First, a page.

Film and Modernity (Paris) - FILM8210

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Module delivery information

Location Term Level1 Credits (ECTS)2 Current Convenor3 2024 to 2025
Spring Term 7 30 (15) Frances Guerin checkmark-circle


The module is conceived as open to all Humanities MA students in Paris. It examines the medium of film, considering its specific qualities as an art and industrial form and the particular ways in which it is influenced by and influences other artistic and cultural forms in turn of the 20th century Paris. The emphasis of the course varies from year to year, responding to current research and scholarship, but it maintains as its focus the aesthetic strategies of film in contrast with other arts, technological developments, and historical change, particularly as they are developed in the growth of Paris as a city. The course also addresses the strategies used by the cinema to communicate with its historical audience. The course explores both the historical place of the cinema within the development of twentieth-century urban culture in Paris as well as how this historical definition informs the development of the cinema.


Contact hours

Total Contact Hours: 60
Private Study Hours: 240
Total Study Hours: 300

Method of assessment

Main assessment methods:

Seminar Exercise (2,000 words) – 30%
Essay (4,000 words) – 60%
Seminar Participation – 10%

Reassessment methods:

Indicative reading

Indicative Reading List:

Andrew, Dudley (ed., preface, and intro.) and Shafto, Sally (assistant ed.) (1997), TheImage in Dispute: Art and Cinema in the Age of Photography. University of Texas Press, Austin.
Baudelaire, Charles, [1970, c1965], The Painter of Modern Life and Other Essays, Translated and edited by Jonathan Mayne, Phaidon, London, New York,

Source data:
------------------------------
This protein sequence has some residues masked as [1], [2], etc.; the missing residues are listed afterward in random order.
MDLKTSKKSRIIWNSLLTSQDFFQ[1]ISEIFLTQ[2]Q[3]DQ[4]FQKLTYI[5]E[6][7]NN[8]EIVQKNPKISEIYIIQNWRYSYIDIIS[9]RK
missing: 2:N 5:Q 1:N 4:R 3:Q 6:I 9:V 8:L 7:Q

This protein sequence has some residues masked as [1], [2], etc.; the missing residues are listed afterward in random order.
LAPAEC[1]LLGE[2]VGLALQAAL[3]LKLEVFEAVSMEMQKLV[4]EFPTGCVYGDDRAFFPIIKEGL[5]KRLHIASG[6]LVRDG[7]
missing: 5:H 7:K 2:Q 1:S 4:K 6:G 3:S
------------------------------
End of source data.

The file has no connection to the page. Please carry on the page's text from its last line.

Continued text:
Benjamin, Walter, "Paris, the Capital of the Nineteenth Century (Exposé of 1935)," in 1999, The Arcades Project, trans. Howard Eiland and Kevin McLaughlin, Harvard University Press, Cambridge Massachusetts, pp. 3-13.
Donald James et. al. (eds.), (1998), Close Up. Cinema and Modernism, Cassell, London.
Phillips, Christopher (ed.) (1989), Photography in the Modern Era: European Documents and Critical Writings, 1913-1940, Metropolitan Museum of Modern Art, New York.
Rifkin, Adrian, (1993), Street Noises: Parisian Pleasure, 1900-1940, Manchester University Press, Manchester and New York.
Simmel, Georg, (1950), “The Metropolis and Mental Life,” in Kurt Wolff (ed. And trans.), The Sociology of Georg Simmel, Free Press, Illinois, pp. 409-424.

See the library reading list for this module (Canterbury)

Learning outcomes

The intended subject specific learning outcomes.
On successfully completing the module students will be able to:

1 Reflect upon the specificity of pre-WWII film and/or the cinema, and display an awareness of its distinguishing features;
2 Explore the aesthetic strategies of pre-WWII French films in terms of their relationship with the broader cultural and historical milieu in which they were produced;
3 Demonstrate understanding of the details of a particular cultural/historical framework as a context to interpret film/cinema;
4 Explore and demonstrate understanding of the interdependence between development of cinema as an art form and Paris as city in modernity;
5 Evaluate the potential and limitations of that cultural/historical framework in elucidating the particularity of film/cinema;
6 Demonstrate their skills in researching and analysing films in the context of other related visual forms, the modern city, and historical debates specific to given case studies;
7 Demonstrate understanding of the historical significance of film as a culturally influenced medium.

9. The intended generic learning outcomes.
On successfully completing the module students will be able to:

1 Critically analyse and make use of reading material and cultural/historical frameworks.
2 Give sustained attention and concentration to examination of the details of visual and written material.
3 Demonstrate advanced skills of cogency, structure and presentation of arguments.
4 Write and talk appropriately according to purpose; use wide vocabulary; use correct spelling, syntax and punctuation; express complex ideas, arguments and subtleties of meaning; select and shape language to achieve sophisticated effects.


  1. Credit level 7. Undergraduate or postgraduate masters level module.
  2. ECTS credits are recognised throughout the EU and allow you to transfer credit easily from one university to another.
  3. The named convenor is the convenor for the current academic session.
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